Artist Rotimi Fani-Kayode created Umbrella at his studio in South London, in 1987. During a tragically brief six-year career, Fani-Kayode used photography to explore themes of race, sexuality, spirituality and the self. He masterfully staged and crafted portraits, including this dramatic black and white image, visualising black queer self-expression through a fusing of African and European cultures.
Fani-Kayode was born in 1955, in Lagos, Nigeria to a prominent Yorùbá family before moving to England following the outbreak of civil war. He later studied in the USA, before settling permanently in London. Prominent in the Black British art scene in the 1980s, and an important figure in the history of art, Fani-Kayode was one of the first chairs of Autograph and a founding signatory. Umbrella is held in our collection of photography.
A founding signatory and one of the first chairs of Autograph, Fani-Kayode was actively engaged in the Black British art scene during the 1980s.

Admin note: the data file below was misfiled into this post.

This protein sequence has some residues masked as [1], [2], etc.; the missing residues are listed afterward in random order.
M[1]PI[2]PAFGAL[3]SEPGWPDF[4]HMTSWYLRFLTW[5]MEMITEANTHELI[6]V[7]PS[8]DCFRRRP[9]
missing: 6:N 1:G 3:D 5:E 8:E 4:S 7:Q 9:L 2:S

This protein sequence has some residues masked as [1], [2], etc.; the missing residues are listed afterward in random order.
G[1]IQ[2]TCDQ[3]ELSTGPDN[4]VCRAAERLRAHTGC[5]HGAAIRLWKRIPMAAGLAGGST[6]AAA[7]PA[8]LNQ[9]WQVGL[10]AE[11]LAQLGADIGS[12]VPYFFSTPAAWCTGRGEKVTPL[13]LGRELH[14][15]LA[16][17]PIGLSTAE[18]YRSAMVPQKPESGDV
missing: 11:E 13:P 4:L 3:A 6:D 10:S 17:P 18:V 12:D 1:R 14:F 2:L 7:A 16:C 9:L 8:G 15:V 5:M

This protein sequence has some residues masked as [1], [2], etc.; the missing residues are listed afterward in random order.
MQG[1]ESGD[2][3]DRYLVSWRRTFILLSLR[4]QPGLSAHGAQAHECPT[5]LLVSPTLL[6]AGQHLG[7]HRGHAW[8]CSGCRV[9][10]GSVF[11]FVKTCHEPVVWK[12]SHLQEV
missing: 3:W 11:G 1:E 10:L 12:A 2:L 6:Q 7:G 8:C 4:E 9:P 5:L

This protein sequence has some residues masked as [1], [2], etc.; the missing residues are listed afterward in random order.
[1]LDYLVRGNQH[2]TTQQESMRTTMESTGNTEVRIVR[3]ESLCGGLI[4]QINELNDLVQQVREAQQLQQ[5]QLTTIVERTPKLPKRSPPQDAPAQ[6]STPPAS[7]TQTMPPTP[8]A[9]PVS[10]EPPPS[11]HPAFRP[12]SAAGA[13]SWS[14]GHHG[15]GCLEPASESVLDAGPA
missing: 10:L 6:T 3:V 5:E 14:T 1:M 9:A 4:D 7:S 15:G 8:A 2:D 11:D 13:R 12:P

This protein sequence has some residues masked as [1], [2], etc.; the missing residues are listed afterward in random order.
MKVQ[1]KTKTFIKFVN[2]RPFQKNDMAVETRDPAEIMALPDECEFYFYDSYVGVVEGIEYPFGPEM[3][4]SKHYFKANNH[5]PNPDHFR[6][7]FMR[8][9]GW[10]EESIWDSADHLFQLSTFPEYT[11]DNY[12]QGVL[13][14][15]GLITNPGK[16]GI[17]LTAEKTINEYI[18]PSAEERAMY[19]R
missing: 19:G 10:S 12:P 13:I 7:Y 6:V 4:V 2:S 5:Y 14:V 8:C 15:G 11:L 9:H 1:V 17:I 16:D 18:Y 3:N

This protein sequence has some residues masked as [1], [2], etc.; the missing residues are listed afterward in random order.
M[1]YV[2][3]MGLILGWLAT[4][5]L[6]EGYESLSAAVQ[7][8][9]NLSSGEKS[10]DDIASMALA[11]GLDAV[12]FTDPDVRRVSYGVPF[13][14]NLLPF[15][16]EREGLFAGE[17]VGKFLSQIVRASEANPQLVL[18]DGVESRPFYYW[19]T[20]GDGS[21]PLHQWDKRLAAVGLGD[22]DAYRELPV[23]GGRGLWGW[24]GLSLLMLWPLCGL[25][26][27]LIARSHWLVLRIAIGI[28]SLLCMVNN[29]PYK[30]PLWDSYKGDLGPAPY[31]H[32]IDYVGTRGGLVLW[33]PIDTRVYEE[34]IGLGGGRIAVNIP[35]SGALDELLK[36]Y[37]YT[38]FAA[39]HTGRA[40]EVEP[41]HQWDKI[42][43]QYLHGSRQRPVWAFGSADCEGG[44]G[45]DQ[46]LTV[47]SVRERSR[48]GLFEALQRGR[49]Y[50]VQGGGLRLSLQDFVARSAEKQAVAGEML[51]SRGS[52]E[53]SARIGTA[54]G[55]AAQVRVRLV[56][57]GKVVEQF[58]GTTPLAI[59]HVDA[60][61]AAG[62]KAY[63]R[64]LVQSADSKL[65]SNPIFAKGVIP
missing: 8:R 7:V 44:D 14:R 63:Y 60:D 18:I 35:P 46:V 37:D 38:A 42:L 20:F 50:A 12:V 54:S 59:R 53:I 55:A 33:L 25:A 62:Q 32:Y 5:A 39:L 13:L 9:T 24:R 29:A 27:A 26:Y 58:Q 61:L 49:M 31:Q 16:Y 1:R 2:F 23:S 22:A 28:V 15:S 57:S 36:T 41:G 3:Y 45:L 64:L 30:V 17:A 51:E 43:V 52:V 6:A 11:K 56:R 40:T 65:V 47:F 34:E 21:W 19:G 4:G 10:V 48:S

His photographs have been exhibited internationally since 1985, with numerous solo and group exhibitions in Europe, America and Africa. In 2003, his work featured in the African Pavilion at the 50th Venice Biennale, Italy and today his works are represented in major public and private collectors including Tate, Guggenheim Museum; Victoria & Albert Museum; The Walther Collection; The Hutchins Center; Kiasma-Museum of Contemporary Art; and the collection of Yinka Shonibare CBE, amongst others.
Autograph is a place to see things differently. Since 1988, we have championed photography that explores issues of race, identity, representation, human rights and social justice, sharing how photographs reflect lived experiences and shape our understanding of ourselves and others.Donate Join our mailing list